Rob Pilatus

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Rob Pilatus
Milli Vanilli 1990.jpg
Pilatus, right
Background information
Birth name Robert Pilatus
Born (1965-06-08)June 8, 1965[citation needed]
Munich, Germany[1]
Died April 2, 1998(1998-04-02) (aged 32)
Friedrichsdorf, Germany
Genres Dance, pop, rap, funk
Years active 1988–1998
Labels Arista Records, BMG, Hansa Records, Taj
Associated acts Milli Vanilli, Rob & Fab

Robert "Rob" Pilatus (June 8, 1965[citation needed] – April 2, 1998) was a German model, dancer, and singer. Pilatus was half of the pop music duo Milli Vanilli.


Early life[edit]

Rob Pilatus was born in Munich, Germany, the son of an African American soldier and a German mother. He was adopted as an infant by a German family. Pilatus worked as a model and break dancer, also appearing as a backing singer with the group Wind at the 1987 Eurovision Song Contest in Brussels before joining Fabrice Morvan in 1988 to form the pop group Milli Vanilli.[2]

Milli Vanilli[edit]

Pilatus and Morvan were noticed by music producer Frank Farian, who signed them to be part of a musical act. Shortly after a trip to Turkey, where the duo reputedly took its name from a local advertising slogan, Milli Vanilli was born. Pilatus and Morvan served as the public faces for singers Charles Shaw and Brad Howell, whom Farian thought were vocally talented but lacked a marketable image.[3]

The first Milli Vanilli platinum album was Girl You Know It's True, which became a worldwide hit. The album produced five hit singles including three number 1 hits, "Girl I'm Gonna Miss You", "Baby Don't Forget My Number" and "Blame It On The Rain".[4] Milli Vanilli won the Grammy Award for Best New Artist on February 21, 1990, for "Girl You Know It's True".[5]

Despite the enormous success, the duo were a frequent target of rumours and allegations of onstage lip-synching and not having sung on the album. Charles Shaw, one of the actual vocalists, told a reporter the truth, but retracted his statement after Farian paid him $150,000.[6]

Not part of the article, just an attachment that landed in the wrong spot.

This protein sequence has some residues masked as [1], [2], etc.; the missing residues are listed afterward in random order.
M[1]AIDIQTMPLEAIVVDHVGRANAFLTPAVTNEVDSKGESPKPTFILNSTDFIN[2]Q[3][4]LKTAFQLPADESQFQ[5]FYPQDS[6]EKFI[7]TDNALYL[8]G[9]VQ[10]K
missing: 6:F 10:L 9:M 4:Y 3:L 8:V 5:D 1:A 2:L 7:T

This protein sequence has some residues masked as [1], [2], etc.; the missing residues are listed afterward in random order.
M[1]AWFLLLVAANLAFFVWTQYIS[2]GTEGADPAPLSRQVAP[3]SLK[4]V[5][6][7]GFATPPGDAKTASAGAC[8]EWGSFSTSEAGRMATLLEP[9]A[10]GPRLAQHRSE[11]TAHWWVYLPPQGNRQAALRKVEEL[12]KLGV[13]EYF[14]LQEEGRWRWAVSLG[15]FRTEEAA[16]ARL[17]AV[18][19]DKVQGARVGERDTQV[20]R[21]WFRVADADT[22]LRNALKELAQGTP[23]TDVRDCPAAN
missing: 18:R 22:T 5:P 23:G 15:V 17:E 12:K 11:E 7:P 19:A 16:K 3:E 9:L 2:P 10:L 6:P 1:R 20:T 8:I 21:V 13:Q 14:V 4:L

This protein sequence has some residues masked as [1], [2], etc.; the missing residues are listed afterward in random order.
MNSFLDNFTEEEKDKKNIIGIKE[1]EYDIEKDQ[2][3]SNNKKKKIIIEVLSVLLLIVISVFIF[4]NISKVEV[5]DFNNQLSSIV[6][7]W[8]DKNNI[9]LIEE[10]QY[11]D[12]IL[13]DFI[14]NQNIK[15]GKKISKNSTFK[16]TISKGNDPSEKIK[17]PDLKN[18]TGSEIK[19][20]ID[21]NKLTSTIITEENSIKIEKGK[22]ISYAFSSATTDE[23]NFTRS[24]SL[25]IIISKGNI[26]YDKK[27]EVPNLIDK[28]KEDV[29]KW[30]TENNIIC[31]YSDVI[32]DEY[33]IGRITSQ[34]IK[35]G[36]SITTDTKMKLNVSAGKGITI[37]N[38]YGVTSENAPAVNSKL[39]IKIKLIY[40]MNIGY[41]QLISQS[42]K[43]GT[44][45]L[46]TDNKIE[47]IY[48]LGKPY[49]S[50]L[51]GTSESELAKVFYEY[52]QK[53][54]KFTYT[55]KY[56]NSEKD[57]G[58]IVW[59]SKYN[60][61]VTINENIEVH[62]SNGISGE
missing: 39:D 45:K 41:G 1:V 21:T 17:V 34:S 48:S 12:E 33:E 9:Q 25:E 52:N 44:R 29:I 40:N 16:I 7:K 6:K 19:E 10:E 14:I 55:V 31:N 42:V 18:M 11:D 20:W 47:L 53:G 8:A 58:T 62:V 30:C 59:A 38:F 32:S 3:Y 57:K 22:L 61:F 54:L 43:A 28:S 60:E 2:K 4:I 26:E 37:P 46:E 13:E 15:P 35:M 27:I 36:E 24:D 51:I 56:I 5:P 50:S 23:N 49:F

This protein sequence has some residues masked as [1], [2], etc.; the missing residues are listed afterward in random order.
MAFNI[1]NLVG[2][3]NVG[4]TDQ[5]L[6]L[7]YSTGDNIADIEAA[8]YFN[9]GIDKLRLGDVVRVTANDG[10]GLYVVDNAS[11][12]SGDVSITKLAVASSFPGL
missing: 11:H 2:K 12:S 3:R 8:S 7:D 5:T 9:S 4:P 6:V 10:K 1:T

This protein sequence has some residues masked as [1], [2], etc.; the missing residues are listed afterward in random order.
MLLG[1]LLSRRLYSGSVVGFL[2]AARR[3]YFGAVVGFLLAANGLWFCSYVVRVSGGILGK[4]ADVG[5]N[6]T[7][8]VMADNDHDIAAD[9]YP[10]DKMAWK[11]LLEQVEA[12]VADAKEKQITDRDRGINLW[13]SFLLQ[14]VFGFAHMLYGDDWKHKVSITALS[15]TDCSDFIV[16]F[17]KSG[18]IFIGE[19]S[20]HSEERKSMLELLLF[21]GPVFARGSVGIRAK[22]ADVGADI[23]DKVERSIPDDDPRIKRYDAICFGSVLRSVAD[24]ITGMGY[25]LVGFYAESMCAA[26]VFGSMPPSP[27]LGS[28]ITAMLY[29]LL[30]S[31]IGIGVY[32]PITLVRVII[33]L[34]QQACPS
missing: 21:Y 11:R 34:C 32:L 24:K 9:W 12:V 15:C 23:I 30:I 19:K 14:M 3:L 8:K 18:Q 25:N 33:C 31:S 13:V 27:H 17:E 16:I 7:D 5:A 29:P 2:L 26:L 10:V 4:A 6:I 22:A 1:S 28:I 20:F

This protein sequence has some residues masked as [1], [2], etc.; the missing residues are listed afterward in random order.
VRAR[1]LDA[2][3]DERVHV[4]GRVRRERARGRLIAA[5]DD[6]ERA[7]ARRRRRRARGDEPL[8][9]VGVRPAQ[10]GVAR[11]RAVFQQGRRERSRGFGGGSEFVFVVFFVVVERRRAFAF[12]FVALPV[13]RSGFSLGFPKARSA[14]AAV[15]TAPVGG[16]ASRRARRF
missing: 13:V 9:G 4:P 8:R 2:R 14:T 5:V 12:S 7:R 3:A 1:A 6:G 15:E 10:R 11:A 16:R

When Pilatus and Morvan pressured Farian to let them sing on the next album, Farian admitted to reporters on November 15, 1990 that they had not performed on the recordings. Milli Vanilli's Grammy Award was withdrawn four days later,[7] and Arista Records dropped them from its roster and deleted their album and songs from their catalog, making Girl You Know It's True the largest-selling album to ever be taken out of print. A court ruling in the United States allowed anyone who had bought the album to receive a refund.[8]

Farian later attempted an unsuccessful comeback for the group without Pilatus and Morvan. Months after the scandal, Pilatus and Morvan appeared in a commercial for Carefree sugarless chewing gum. In it the duo lip-synched to an opera recording. An announcer asked, "How long does the taste of Carefree Sugarless Gum last?" The record began to skip and the announcer added, "Until these guys sing for themselves."[9]

In 1992, Pilatus and Morvan signed with a new label, Taj, and released Rob & Fab, an album featuring their own voices; it sold a scant 2,000 copies.[3] The label went bankrupt shortly thereafter.[10]